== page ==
When Alfred Pelikan invited Dean Jensen to his home for lunch, he was simply the retired director of the Milwaukee Art Institute. In the late ‘70’s, Dean Jensen was a feature writer and art critic for the Milwaukee Sentinel. He had just published a chronicle of circus history – The Biggest, the Smallest, the Longest, the Shortest, written largely on his lunch breaks at the Sentinel. Alfred Pelikan was a frequent source, and Jensen didn’t hesitate to accept the lunch invitation.

The two men had “a spirited talk about art” over a kitchen table, after which Pelikan told Jensen that he wanted to show him something. He led the writer to a private room. The walls of this room were laden with photographs and posters of a figure Jensen recognized: Lillian Leitzel, Queen of the Air, the most famed circus performer in history, an aerialist who fatally fell from her rings on Friday the 13th, 1931. On a table sat stacks of Leitzel’s personal scrapbooks and letters. Pelikan quietly revealed himself to be the tragic icon’s brother. “It was just breathtaking to experience that,” Jensen says of the experience. “It still give me goosebumps to think about.”

When Pelikan offered his trove to the writer, it seemed fate had ordained Jensen as the man who would tell Leitzel’s story.

“As a kid I never cared all that much for circuses,” Jensen admits. The Old Milwaukee Days—a massive annual circus celebration, drawing attendees upwards of 800,000—changed that.  “I went crazy about it all,” he muses. “There’s an expression in the circus: ‘cutting jackpots,’ that refers to when circus people reminisce about earlier days…I would just drift off in time with them, and became simply enamored.”

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But writing Lillian Leitzel’s story—which Jensen is publishing this week in his new book Queen of the Air: A True Story of Love and Tragedy at the Circus—was not simply cutting jackpots. Jensen interviewed over 100 circus performers—contemporaries of Leitzel and her third husband, the famous trapeze flyer Alfredo Codona, who features largely in the story—and family members. By the mid-‘80’s, he had a draft.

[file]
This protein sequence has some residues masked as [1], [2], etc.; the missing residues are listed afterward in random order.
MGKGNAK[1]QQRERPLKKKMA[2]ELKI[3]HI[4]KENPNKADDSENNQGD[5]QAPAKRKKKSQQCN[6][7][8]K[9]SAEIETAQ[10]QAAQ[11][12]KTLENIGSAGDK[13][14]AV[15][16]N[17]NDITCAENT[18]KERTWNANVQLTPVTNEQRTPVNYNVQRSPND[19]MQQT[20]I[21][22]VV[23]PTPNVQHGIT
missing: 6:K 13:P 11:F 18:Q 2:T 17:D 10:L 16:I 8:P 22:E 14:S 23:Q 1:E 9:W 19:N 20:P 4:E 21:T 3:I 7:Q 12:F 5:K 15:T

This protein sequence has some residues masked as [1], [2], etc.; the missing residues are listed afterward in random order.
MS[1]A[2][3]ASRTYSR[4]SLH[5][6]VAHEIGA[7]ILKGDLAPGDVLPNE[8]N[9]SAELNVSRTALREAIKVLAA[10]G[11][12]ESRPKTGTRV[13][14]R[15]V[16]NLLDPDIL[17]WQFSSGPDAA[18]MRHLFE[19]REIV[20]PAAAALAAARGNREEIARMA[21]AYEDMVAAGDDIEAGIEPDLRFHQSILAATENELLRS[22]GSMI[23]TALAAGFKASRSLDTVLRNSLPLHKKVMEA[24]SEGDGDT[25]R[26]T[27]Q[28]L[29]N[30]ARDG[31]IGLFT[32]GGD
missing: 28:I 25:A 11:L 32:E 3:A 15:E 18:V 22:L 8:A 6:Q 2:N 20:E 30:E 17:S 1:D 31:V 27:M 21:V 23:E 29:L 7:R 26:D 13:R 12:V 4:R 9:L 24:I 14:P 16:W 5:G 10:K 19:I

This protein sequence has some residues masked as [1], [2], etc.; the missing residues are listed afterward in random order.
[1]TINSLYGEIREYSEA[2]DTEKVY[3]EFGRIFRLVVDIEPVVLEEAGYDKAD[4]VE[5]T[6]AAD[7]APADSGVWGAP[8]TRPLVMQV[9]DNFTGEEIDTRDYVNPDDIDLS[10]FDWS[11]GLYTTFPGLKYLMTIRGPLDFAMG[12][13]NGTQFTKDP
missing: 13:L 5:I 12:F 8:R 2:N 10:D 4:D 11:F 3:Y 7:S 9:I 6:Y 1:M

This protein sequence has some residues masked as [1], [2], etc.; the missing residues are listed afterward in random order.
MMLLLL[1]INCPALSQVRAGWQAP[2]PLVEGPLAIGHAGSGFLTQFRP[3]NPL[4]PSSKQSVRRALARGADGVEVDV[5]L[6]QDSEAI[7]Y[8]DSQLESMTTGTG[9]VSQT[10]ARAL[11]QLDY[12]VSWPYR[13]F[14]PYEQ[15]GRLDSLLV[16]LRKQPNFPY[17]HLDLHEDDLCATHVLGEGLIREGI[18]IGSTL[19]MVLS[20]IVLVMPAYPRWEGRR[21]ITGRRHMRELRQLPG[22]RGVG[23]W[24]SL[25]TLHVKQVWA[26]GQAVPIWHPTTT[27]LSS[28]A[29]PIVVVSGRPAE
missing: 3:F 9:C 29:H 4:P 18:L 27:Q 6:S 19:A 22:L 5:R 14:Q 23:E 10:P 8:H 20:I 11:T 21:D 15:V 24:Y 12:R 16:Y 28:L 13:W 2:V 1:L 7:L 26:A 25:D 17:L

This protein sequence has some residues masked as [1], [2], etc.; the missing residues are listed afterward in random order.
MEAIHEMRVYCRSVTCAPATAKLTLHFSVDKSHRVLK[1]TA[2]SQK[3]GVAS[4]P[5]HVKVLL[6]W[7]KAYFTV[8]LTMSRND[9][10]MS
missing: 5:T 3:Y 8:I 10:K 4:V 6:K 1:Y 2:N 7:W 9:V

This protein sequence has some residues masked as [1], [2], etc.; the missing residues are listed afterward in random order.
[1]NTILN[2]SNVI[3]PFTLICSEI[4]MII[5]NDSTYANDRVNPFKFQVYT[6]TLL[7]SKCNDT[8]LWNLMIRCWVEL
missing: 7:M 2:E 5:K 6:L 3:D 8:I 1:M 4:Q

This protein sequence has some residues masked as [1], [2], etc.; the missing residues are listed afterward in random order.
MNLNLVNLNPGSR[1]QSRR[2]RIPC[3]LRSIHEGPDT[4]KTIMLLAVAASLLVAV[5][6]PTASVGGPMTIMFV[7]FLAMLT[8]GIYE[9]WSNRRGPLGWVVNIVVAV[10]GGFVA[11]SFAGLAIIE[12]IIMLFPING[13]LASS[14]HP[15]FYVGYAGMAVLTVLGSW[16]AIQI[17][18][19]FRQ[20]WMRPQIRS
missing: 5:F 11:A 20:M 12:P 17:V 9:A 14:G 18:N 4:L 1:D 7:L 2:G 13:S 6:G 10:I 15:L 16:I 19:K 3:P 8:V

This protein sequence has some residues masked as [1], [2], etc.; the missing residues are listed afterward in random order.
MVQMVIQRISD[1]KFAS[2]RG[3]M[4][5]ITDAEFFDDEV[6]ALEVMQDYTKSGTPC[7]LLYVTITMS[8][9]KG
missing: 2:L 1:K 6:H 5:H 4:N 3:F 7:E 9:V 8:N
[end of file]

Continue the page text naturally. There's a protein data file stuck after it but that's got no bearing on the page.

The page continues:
The drama of Leitzel’s tale rivals those of the Greeks. Born under tragic circumstances to a 12-year-old circus performer moJensen Coverther (the also famed Nellie Pelikan), she took to the air as a toddler, and never touched down again. As the highest paid, most worshipped circus celebrity of her time, Jensen’s heroine was never sated by the love of men or her adoring public. Her rise and ultimate fall are truly of operatic proportions, but when Jensen finished his first draft, he knew that “the Leitzel and Codona story was the greatest story the circus had to tell, and this wasn’t it.” He put the manuscript in a drawer, and there it sat for 25 years.

In those intervening years, Jensen became a successful art gallerist (he still heads the eponymous gallery in Milwaukee), and wrote another book about the circus: The Lives and Loves of Daisy and Violet Hilton: A True Story of Conjoined Twins, published in 2006. But Leitzel never stopped calling to him.

In 2009, he heeded that call, for the second time, and the result of that effort is the novelistic Queen of the Air. “This time,” Jensen humbly understates, “I guess it came out a little better.” 

Like the most compelling of literary characters, Leitzel is complex and contains multitudes. Alternately vulnerable, brilliant, demanding, desperate, generous, furious and mesmerizing, Jensen depicts her in prismatic dimensionality. When asked if he saw her, and all his characters, as heroes, Jensen responds emphatically: “Oh, absolutely, the most heroic figures in the circus, ever. That doesn’t mean all their qualities were heroic.”

Most scholars and lovers of art acknowledge this tension, not to mention the fact that all great artists must sacrifice some degree of happiness and safety to reach such heights. As Jensen explains, “It always astounded me that great art figures—Picasso, Toulouse-Lautrec, Matisse—thought circus artists the greatest artists.” Pausing thoughtfully, he adds, “These are people who consecrate their very beings to their calling in a way that’s different from people in any other walk of life…I see them almost as god-like. They are just superior beings somehow.”

Melissa Febos is the author of the memoir Whip Smart. She lives in Brooklyn.